Based on my work in Holland, I really appreciated the ‘Groovy code kata’  talk from Dierk Koening and the DSL speech from Verkat Subramaniam. I had a really interesting chat with him about DSLs, in particular about what we should consider more important to balance the DSL we designed and are using in our project (I swear, I’ll post about it). I found Verkat really good to make examples in order to help you to understand better complexed concepts (DSL by examples might be a suggestion for next book ;-)).

You can find some photos about the conference itself here and here.

I’m really satisfied by this conference, I met a lot of people and exchange contact with them to keep in touch and, at the end I won Grails in Action book. :-) I also met also three guys from the NLGUG (Netherland Groovy User Group): Erik, Alex and Sebastien. They were really interested to my work with groovy and they invited me to give a speech, next year, to the Groovy User Group. I already accepted because it’s cool to meet new people on topics I like and I’ll get the opportunity to get more integrated into the local groups.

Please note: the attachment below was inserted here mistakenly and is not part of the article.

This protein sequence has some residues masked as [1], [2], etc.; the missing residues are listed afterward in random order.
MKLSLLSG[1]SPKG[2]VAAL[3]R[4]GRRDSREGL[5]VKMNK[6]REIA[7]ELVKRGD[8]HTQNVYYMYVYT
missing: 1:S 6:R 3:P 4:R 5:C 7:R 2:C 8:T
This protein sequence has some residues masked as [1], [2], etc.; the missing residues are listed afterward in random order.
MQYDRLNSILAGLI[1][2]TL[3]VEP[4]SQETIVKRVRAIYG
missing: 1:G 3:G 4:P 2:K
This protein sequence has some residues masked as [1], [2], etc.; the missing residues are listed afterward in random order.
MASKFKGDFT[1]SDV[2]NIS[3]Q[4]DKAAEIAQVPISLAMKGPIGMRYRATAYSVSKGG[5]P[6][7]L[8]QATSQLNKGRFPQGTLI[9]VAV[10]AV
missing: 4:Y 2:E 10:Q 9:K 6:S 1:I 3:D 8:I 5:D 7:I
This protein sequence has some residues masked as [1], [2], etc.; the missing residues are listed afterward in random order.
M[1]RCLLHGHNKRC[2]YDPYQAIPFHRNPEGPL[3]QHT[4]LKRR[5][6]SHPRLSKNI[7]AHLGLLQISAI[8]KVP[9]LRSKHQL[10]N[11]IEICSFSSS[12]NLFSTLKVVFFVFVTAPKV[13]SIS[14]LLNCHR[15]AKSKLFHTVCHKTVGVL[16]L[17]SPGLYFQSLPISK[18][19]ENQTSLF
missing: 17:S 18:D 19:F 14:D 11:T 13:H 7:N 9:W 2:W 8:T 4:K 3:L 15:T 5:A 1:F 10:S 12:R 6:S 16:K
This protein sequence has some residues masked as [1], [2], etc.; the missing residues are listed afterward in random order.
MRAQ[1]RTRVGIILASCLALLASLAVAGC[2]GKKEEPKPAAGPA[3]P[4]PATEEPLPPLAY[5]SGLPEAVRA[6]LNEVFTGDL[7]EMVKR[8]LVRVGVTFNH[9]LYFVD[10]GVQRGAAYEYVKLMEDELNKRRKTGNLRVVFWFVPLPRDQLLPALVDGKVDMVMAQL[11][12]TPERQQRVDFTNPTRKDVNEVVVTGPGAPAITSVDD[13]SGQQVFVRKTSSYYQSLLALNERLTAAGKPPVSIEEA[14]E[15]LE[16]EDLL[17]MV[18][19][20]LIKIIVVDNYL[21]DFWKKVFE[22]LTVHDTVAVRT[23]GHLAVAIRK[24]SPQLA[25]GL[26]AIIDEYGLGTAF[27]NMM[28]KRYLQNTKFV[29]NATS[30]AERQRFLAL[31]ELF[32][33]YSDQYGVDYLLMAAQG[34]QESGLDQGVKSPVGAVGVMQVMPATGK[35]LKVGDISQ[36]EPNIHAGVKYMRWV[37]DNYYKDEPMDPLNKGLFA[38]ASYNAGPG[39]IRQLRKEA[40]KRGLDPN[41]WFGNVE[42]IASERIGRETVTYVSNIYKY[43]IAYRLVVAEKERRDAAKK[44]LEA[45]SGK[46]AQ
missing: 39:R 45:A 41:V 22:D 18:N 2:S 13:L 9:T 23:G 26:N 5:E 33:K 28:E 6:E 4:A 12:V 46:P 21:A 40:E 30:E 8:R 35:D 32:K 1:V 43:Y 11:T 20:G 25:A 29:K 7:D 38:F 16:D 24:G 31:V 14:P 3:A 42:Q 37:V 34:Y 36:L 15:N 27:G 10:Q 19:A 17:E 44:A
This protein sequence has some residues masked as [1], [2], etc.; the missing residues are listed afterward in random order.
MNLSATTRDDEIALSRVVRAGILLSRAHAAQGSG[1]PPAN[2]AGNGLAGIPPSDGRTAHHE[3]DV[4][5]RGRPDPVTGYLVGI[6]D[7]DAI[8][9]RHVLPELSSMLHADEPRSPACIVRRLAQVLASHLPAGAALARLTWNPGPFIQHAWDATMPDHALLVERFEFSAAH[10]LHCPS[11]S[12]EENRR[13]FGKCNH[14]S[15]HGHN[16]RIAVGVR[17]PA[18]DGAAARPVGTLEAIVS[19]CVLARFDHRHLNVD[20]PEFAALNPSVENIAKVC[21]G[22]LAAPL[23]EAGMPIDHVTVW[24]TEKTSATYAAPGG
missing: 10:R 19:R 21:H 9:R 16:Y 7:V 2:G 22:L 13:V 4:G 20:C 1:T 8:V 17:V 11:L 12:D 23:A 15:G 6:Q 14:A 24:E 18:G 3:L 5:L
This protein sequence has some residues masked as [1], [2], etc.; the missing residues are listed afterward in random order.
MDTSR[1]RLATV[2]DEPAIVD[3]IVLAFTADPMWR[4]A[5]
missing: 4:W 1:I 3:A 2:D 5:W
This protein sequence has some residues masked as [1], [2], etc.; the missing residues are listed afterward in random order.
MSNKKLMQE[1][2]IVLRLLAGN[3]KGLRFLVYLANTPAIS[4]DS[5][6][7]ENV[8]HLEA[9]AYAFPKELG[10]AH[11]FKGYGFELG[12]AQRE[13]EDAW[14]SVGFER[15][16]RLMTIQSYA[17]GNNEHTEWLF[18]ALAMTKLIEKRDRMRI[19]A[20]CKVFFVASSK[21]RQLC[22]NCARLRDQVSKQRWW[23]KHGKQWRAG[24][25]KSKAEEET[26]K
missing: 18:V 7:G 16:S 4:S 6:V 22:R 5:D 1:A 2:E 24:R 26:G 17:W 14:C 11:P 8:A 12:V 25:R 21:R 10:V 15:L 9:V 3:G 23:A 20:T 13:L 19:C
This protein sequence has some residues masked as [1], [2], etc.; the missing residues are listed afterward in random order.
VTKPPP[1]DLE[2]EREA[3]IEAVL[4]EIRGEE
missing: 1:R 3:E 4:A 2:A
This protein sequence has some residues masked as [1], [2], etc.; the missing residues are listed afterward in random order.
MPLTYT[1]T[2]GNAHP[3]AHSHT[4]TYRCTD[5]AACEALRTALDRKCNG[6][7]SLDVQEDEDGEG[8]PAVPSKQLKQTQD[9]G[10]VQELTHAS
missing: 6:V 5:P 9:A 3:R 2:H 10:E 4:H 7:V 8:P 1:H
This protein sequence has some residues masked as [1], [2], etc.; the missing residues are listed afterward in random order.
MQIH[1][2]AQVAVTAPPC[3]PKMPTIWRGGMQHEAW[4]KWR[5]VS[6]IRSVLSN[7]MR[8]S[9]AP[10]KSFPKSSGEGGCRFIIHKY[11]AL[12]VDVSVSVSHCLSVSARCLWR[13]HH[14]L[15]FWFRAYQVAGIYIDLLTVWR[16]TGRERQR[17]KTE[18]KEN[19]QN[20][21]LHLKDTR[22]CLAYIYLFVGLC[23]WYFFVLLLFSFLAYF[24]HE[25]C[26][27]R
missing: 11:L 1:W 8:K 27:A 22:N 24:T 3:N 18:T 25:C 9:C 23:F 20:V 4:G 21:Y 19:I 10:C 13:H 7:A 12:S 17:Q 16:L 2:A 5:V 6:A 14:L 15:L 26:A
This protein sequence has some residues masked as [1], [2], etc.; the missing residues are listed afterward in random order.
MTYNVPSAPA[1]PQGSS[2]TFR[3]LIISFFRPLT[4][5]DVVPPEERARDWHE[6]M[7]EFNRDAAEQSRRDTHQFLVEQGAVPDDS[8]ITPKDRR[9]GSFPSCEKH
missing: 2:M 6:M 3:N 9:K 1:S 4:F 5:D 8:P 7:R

I met also Alberto Brandolini (ZioBrando for most of the people), who is a trainer for skillsmatter and a expert software architect in Italy. Before, he saw only a name and a photo but fortunately I had the opportunity to spoke with him to exchange some ideas and suggestion.

After the conferences we enjoy London for three days. I can say that I love London, and it’s strange because London is chaotic and I’m not use to it, but it has a fashion and a people integration level that is difficult(may be impossible) to find in any other cities (maybe in New York, but I’ve never been there, yet).